Tamil Nadu, with 3.84 million fixed lines, is one of the highest revenue earners for BSNL, and the average revenue per line is Rs 800 per month. Chennai, with 1.9 million land-line connections, ranks first in average revenue per user. In fixed and mobile telephony Tamil Nadu is worth nearly Rs 4,000 crore a year.

''As of October 2002 the total cellular user base in the state is 7.4 lakh, with a mobile tele-density of 1.19 per cent,'' says Tata Teleservices chief operating officer (Tamil Nadu circle) R Balachandran. It is into this lucrative market that Tata Teleservices has entered as the third basic service provider. ''There is room for more than one private player,'' says Ramakrishnan.

But the entry was not easy. Having laid 2,400 km of the optic-fibre backbone in Tamil Nadu, Tata Teleservices is yet to get the state government's permission to dig roads and lay cables in Chennai (to offer wire-line services). ''I even met the chief minister to get 'right of way' to start the land-line service, but there has been no reply from the state government,'' says Irani.

Overcoming the odds
Despite this hiccup, Tata Teleservices decided to launch its services. The company will offer its fixed wireless voice and data service by using a local multiple distribution system and microwave solutions, and also deploy new technologies like corDECT, apart from the attractive limited mobility.

More than the basic service providers, Tata Teleservices is throwing down the gauntlet to the city's cellular players with its limited mobility service. In Chennai there are three cellular operators. The issue for Tata Teleservices is the higher cost of telephone instruments - currently Rs 8,000 in Tamil Nadu and Rs 6,000 in Andhra Pradesh (due to a lower sales tax).

With no airtime or incoming call charges, a monthly rent of Rs 200, and a call rate of Rs 1.20 for three minutes, Tata Teleservices is offering mobile telephony within a specified range called short-distance charging area. Nearly 80 per cent of cell-phone users do not use a roaming facility. And there are a large number of mobile phone subscribers who do not move out of the city, but are heavy users and pay a lot to service providers.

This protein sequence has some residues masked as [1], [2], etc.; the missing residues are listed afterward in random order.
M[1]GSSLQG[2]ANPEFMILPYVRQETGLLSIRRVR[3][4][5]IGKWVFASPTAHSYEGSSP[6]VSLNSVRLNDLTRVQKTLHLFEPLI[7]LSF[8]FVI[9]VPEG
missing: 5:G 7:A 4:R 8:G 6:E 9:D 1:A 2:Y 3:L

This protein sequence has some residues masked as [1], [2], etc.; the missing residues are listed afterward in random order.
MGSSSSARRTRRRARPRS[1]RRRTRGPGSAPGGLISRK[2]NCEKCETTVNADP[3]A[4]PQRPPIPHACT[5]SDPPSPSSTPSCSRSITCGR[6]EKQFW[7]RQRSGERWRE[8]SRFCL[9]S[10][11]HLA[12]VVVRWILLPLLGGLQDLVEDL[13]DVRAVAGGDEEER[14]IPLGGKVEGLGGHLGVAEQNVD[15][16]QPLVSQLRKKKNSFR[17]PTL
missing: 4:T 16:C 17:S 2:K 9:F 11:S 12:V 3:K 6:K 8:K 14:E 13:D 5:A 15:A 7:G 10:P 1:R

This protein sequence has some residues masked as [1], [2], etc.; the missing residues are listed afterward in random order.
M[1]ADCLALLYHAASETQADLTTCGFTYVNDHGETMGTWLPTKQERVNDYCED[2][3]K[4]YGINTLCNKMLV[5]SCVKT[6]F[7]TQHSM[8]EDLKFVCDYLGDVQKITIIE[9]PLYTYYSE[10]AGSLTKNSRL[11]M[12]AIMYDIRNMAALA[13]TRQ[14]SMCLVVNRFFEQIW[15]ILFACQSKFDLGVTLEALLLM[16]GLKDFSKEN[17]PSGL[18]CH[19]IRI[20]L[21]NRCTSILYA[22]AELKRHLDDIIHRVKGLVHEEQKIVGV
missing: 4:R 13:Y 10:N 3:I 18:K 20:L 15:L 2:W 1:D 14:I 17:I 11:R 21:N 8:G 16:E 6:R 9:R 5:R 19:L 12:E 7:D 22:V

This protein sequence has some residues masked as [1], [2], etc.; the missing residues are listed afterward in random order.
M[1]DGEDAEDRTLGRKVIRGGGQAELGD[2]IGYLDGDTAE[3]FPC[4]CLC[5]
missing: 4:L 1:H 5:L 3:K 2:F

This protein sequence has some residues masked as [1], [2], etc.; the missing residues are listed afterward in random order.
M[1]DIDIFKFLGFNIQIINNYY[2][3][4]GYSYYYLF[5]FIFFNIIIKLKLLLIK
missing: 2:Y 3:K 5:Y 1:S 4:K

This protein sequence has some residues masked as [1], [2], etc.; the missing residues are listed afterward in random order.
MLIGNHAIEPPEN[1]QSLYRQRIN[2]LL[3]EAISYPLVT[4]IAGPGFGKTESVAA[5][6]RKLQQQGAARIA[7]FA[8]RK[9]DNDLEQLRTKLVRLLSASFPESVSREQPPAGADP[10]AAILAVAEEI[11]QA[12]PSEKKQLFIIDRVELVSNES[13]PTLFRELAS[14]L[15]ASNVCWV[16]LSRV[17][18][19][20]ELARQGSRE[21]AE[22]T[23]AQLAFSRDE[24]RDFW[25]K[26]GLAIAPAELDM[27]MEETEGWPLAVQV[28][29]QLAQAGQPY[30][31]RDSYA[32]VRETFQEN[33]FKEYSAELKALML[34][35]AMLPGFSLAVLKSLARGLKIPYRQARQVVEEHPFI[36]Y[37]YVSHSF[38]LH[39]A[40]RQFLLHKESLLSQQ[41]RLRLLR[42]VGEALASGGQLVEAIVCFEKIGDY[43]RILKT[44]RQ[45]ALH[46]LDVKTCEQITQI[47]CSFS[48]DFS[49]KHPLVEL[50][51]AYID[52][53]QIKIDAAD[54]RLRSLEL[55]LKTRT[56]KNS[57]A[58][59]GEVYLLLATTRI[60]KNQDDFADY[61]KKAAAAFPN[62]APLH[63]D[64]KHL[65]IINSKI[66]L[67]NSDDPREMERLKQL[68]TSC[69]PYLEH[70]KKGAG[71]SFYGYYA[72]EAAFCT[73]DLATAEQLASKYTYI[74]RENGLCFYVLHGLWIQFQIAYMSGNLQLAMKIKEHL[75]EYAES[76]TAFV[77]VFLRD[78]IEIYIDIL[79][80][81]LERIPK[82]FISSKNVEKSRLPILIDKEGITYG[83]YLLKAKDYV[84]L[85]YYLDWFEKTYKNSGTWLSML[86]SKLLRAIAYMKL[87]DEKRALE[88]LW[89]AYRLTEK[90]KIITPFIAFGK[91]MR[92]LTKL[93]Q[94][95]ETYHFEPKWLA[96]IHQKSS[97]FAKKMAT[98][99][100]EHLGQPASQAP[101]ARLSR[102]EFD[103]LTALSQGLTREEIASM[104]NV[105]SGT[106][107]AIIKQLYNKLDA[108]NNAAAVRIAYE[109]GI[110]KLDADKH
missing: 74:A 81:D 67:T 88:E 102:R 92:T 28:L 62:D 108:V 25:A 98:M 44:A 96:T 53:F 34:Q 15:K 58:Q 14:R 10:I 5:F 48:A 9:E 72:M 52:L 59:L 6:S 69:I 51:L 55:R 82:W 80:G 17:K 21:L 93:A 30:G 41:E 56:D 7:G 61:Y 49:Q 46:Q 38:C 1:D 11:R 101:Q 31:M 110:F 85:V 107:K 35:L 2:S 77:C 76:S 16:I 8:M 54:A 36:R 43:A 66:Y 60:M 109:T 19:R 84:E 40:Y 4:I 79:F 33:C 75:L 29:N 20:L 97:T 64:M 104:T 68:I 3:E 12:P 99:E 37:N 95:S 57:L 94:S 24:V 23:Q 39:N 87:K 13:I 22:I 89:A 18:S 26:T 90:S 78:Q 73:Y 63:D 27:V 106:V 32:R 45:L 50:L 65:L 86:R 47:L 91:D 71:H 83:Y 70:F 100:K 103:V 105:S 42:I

''It is truly a home phone in your pocket,'' says Balachandran. Apart from the heavy mobile users, the company will be targeting small and medium enterprises and corporates for its phone and other services.

Besides Chennai, the other cities that will be covered in the first phase in Tamil Nadu are Coimbatore, Erode, Salem, Madurai and Trichy, all commercial centres. ''In the first phase we will cover 25 markets. Later, we will fulfil our licensing commitments by covering the entire 130 SDCAs (short-distance charging areas),'' says Balachandran. He says the company will appoint franchisees to sell its products and services.

In Karnataka the company has installed 200 km of its optic-fibre backbone within Bangalore and plans to extend it to 2,000 km across the state over the next three years.

Unique selling points
''Quality of service, cost to the consumer and speed to market will be our unique selling points,'' he replies, when asked about the increasing and tough competition. Tata Teleservices is looking to woo companies with an annual telecom spend of Rs 10 lakh, high-spending individual users, pay-phone booths, and small and medium enterprises.

The company will work towards a healthy average revenue per user (ARPU). According to Sachdeva, in Andhra Pradesh the ARPU, in the wire-line segment, is Rs 1,400 per month and Rs 700 for limited mobility. ''Some of the 2.14-lakh subscribers are taking a second connection from the company. With good demand, we will expand our presence at an additional outlay of Rs 500 crore in the next two years.''

Adds Ramakrishnan: ''In Andhra Pradesh, we are adding 10,000 subscribers every month. During the first half of the current fiscal, the company has logged Rs 113.4 crore in revenue.'' The company hopes to close this fiscal with a subscriber base of 3 lakh in Andhra Pradesh.

As for Tata Teleservices' answer to BSNL's 50-per cent reduction in night-time dial-up Internet access charges, Sachdeva says: ''We don't want to play the price game. If there is a price war, then one can't stay long.'' On the other hand, the introduction of the prepaid CDMA service and short-messaging service will further increase the company's subscriber base.

Tata Teleservices officials, in the meantime, are gearing up to get started in Delhi and Gujarat in December 2002.